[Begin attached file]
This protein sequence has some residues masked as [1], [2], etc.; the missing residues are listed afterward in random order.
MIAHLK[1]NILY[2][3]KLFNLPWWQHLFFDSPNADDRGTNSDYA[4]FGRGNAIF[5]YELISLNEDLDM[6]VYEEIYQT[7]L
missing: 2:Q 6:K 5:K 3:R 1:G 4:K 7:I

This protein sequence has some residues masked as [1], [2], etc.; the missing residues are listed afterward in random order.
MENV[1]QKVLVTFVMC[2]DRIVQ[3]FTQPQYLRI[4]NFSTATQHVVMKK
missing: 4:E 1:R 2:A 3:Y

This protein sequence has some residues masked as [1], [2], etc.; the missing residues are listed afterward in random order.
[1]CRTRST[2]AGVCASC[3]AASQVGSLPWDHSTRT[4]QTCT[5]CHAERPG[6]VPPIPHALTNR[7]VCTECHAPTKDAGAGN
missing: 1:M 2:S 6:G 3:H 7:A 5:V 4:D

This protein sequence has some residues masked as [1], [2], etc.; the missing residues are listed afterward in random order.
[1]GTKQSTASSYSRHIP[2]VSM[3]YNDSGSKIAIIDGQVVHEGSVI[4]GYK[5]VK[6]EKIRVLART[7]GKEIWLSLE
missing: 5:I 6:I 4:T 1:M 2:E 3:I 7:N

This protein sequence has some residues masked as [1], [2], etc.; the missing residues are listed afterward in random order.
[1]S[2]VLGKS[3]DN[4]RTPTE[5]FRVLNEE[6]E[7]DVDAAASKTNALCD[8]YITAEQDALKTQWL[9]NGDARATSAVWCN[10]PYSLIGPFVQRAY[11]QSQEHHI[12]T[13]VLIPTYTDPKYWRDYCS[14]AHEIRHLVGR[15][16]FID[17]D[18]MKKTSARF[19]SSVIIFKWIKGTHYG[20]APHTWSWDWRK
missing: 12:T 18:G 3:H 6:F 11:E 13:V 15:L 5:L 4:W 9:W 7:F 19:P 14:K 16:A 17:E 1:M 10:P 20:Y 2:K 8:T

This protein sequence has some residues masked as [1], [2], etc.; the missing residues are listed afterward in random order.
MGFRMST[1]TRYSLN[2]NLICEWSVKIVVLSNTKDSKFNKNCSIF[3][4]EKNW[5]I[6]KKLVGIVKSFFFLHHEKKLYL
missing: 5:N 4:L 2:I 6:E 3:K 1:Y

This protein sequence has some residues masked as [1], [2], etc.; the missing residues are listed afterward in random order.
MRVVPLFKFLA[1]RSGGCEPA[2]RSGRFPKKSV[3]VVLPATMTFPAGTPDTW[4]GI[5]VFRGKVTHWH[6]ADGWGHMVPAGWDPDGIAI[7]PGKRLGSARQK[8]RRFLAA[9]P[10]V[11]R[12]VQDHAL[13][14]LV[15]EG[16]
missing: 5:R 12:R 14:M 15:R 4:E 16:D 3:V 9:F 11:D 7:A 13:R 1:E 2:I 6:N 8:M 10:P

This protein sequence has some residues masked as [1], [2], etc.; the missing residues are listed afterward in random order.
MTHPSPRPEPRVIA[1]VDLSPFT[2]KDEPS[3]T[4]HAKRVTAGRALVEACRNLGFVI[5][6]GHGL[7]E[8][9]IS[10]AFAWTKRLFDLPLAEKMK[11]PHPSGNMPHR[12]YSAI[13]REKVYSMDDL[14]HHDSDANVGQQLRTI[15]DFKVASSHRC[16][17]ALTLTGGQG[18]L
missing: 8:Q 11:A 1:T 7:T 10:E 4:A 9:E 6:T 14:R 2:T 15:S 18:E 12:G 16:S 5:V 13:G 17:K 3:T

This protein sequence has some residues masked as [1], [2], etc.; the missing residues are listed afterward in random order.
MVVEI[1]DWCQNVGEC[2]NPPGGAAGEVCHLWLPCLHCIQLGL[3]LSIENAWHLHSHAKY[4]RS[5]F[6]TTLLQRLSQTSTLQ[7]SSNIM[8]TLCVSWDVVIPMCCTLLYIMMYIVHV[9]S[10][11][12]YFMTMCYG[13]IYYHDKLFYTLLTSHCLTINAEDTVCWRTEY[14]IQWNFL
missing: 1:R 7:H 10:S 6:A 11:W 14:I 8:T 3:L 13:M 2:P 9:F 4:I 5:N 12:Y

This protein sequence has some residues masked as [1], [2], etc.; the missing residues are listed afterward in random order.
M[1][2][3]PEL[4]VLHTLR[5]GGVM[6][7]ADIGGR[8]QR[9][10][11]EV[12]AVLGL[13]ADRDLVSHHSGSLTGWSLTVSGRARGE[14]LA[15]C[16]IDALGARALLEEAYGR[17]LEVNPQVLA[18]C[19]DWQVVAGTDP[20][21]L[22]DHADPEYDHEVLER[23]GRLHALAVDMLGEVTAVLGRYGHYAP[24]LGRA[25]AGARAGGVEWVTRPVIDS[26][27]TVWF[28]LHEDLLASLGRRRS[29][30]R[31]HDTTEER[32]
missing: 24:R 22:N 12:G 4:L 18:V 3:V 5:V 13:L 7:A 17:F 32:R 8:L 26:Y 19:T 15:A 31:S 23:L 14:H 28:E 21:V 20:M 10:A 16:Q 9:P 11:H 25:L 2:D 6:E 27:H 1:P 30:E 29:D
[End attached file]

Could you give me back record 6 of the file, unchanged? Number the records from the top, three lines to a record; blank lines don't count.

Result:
This protein sequence has some residues masked as [1], [2], etc.; the missing residues are listed afterward in random order.
MGFRMST[1]TRYSLN[2]NLICEWSVKIVVLSNTKDSKFNKNCSIF[3][4]EKNW[5]I[6]KKLVGIVKSFFFLHHEKKLYL
missing: 5:N 4:L 2:I 6:E 3:K 1:Y